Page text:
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Vice magazine gets cash injection for growth

L-R Shane Smith (Vice Founder), Suroosh Alvi (Vice Founder), and Eddy Moretti (Executive Creative Director of Vice) at the Vice Holiday Party 2010

Bryan Derballa/Bryan Derballa

It has been called the Hipster Bible. Now, thanks to a large influx of cash, more of the world will hear the gospel of Vice magazine.

The magazine, which started in 1994 as a free black-and-white publication called the "Voice of Montreal," has grown into Vice Media Inc., with magazine editions in 27 countries and offices in 34, divisions in TV and online, a record label and a marketing agency.

On Tuesday, three large media players reportedly invested a high eight-figure amount in the empire - money that one of its founders said will be used to expand into the emerging markets of India and China.

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Vice's new investment partners are MTV creator Tom Freston, U.K.-based media conglomerate WPP, and Raine Group, a boutique private equity firm focused on media.

"Because we were on the periphery for so long, Vice has developed a unique style and a unique culture," Shane Smith, co-founder of Vice, said in an interview Tuesday.

While Vice has amassed a cult following for a relentlessly sarcastic tone and a devotion to underground culture, it has also operated as a savvy marketing engine.

"WPP is investing in Vice to further develop our content capabilities, particularly in new media and amongst the youth consumer segments," the company's chief executive officer, Sir Martin Sorrell, said in a statement Tuesday. "Vice has been extremely successful in developing and repositioning major brands in these areas."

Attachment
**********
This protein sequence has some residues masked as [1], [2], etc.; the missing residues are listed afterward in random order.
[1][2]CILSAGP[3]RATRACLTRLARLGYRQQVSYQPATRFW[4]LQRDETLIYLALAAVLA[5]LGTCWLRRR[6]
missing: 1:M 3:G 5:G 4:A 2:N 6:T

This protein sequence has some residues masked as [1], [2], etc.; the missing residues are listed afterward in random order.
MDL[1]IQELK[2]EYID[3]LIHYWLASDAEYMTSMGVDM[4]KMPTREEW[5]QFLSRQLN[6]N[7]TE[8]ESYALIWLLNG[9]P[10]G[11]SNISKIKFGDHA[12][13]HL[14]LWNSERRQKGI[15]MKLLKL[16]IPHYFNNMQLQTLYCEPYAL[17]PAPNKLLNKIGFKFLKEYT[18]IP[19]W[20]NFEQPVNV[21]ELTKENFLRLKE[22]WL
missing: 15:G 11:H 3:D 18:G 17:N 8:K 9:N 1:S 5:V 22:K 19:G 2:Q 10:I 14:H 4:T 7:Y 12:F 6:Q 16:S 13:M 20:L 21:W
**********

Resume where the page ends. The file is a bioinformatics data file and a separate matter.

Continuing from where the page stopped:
The magazine counts BMW and Nike among its advertisers. Vice's irreverent, potty-mouthed aesthetic has proven valuable for brands, Mr. Smith said.

"We have a hyper-urban audience. ... They're a very sought-after demo."

Vice has expanded beyond printed content as well. In addition to its music and film businesses, it has created shows for MTV and produces news and other videos for the Web that led to a content-sharing deal with CNN over the past year. Its online video site, VBS.TV, counts Being John Malkovich director Spike Jonze as a partner.

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Digital media will continue to be Vice's focus as it expands, Mr. Smith said. It will soon launch new websites devoted to sports, news, independent film and photography. VBS will be integrated with other Vice content on the new, which will also launch soon. In China, gargantuan Web portals and have already expressed interest in partnerships.

And India, where more people are consuming content on mobile phones, could be a vital testing ground for the brand. Vice does not really have a presence on mobile devices; what the company learns in India will be used to launch Vice on smart phones and tablets in North America and in the rest of the world, Mr. Smith said.

The company also announced on Tuesday that William Morris Endeavor Entertainment, under the leadership of talent agent and CEO Ari Emanuel, will now represent Vice. William Morris has a minority stake in Raine, one of the new investors in Vice.

While it still keeps an office in Montreal, the company's roots are now in the hipster hot spot of Williamsburg, in Brooklyn. Vice's challenge now will be to keep the edgy image it has cultivated while accumulating capital and expanding the business. But Mr. Smith shrugs off those concerns. Every time Vice has expanded, he said - whether to Ottawa at first, or places such as Poland much later - there have been critics saying they had sold out or it was the end of the brand.

"Cool, by definition, is small," he said. "But for us, we don't necessarily care about being cool."

Editor's note: The amount of money invested in Vice Media Inc. has not been disclosed, but is in the tens of millions of dollars. An incorrect figure appeared in an earlier version of this online article. This version has been corrected.

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